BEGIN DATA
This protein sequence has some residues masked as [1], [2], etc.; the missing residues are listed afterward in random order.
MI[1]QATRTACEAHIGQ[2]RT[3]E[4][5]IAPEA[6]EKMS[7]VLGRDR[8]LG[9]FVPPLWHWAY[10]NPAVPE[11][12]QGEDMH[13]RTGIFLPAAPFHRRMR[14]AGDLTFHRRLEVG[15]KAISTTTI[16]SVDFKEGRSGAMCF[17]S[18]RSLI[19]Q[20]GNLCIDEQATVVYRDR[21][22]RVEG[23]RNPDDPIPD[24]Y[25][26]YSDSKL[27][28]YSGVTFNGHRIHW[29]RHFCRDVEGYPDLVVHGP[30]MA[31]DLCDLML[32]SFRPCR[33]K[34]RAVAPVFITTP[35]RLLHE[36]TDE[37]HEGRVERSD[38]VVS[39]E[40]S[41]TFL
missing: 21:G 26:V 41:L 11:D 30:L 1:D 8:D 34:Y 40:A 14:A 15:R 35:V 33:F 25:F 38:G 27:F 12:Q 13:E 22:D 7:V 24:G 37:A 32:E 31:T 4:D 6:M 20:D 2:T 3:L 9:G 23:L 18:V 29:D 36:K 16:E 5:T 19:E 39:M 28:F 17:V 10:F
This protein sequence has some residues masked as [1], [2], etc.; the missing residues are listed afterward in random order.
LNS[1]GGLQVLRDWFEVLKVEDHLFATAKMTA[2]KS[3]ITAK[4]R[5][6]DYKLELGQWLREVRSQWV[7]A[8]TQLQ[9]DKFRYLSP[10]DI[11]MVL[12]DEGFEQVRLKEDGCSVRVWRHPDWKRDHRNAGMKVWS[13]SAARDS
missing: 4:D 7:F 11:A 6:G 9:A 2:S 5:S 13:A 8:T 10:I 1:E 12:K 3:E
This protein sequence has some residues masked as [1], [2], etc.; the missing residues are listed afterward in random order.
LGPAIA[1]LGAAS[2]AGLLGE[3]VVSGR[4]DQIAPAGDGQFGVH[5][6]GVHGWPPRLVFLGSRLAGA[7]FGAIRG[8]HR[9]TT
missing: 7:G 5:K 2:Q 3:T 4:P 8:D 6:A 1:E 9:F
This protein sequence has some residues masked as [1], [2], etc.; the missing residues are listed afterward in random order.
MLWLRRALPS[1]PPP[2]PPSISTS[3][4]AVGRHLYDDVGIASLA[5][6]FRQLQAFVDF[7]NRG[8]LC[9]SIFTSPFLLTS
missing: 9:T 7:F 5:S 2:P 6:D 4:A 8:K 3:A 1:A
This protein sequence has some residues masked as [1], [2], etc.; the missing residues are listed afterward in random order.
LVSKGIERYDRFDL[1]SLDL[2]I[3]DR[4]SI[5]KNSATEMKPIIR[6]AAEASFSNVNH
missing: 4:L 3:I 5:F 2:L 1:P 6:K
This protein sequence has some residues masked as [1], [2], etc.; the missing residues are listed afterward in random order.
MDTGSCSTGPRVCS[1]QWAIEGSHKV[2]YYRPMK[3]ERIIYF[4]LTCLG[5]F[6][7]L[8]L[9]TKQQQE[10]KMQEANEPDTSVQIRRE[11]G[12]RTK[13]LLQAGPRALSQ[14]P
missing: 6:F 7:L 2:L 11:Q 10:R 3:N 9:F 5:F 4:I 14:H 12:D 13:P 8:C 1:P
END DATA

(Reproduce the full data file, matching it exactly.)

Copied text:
This protein sequence has some residues masked as [1], [2], etc.; the missing residues are listed afterward in random order.
MI[1]QATRTACEAHIGQ[2]RT[3]E[4][5]IAPEA[6]EKMS[7]VLGRDR[8]LG[9]FVPPLWHWAY[10]NPAVPE[11][12]QGEDMH[13]RTGIFLPAAPFHRRMR[14]AGDLTFHRRLEVG[15]KAISTTTI[16]SVDFKEGRSGAMCF[17]S[18]RSLI[19]Q[20]GNLCIDEQATVVYRDR[21][22]RVEG[23]RNPDDPIPD[24]Y[25][26]YSDSKL[27][28]YSGVTFNGHRIHW[29]RHFCRDVEGYPDLVVHGP[30]MA[31]DLCDLML[32]SFRPCR[33]K[34]RAVAPVFITTP[35]RLLHE[36]TDE[37]HEGRVERSD[38]VVS[39]E[40]S[41]TFL
missing: 21:G 26:V 41:L 11:D 30:L 1:D 8:D 34:Y 40:A 14:A 15:R 35:V 33:F 25:F 38:G 27:F 12:Q 13:E 22:D 7:V 24:G 37:A 32:E 31:T 4:D 6:M 20:D 2:T 3:L 9:G 23:L 18:V 29:D 36:K 16:E 5:T 19:E 39:M 28:F 17:V 10:F
This protein sequence has some residues masked as [1], [2], etc.; the missing residues are listed afterward in random order.
LNS[1]GGLQVLRDWFEVLKVEDHLFATAKMTA[2]KS[3]ITAK[4]R[5][6]DYKLELGQWLREVRSQWV[7]A[8]TQLQ[9]DKFRYLSP[10]DI[11]MVL[12]DEGFEQVRLKEDGCSVRVWRHPDWKRDHRNAGMKVWS[13]SAARDS
missing: 4:D 7:F 11:A 6:G 9:A 2:S 5:S 13:A 8:T 10:I 1:E 12:K 3:E
This protein sequence has some residues masked as [1], [2], etc.; the missing residues are listed afterward in random order.
LGPAIA[1]LGAAS[2]AGLLGE[3]VVSGR[4]DQIAPAGDGQFGVH[5][6]GVHGWPPRLVFLGSRLAGA[7]FGAIRG[8]HR[9]TT
missing: 7:G 5:K 2:Q 3:T 4:P 8:D 6:A 1:E 9:F
This protein sequence has some residues masked as [1], [2], etc.; the missing residues are listed afterward in random order.
MLWLRRALPS[1]PPP[2]PPSISTS[3][4]AVGRHLYDDVGIASLA[5][6]FRQLQAFVDF[7]NRG[8]LC[9]SIFTSPFLLTS
missing: 9:T 7:F 5:S 2:P 6:D 4:A 8:K 3:A 1:A
This protein sequence has some residues masked as [1], [2], etc.; the missing residues are listed afterward in random order.
LVSKGIERYDRFDL[1]SLDL[2]I[3]DR[4]SI[5]KNSATEMKPIIR[6]AAEASFSNVNH
missing: 4:L 3:I 5:F 2:L 1:P 6:K
This protein sequence has some residues masked as [1], [2], etc.; the missing residues are listed afterward in random order.
MDTGSCSTGPRVCS[1]QWAIEGSHKV[2]YYRPMK[3]ERIIYF[4]LTCLG[5]F[6][7]L[8]L[9]TKQQQE[10]KMQEANEPDTSVQIRRE[11]G[12]RTK[13]LLQAGPRALSQ[14]P
missing: 6:F 7:L 2:L 11:Q 10:R 3:N 9:F 5:F 4:I 14:H 12:D 13:P 8:C 1:P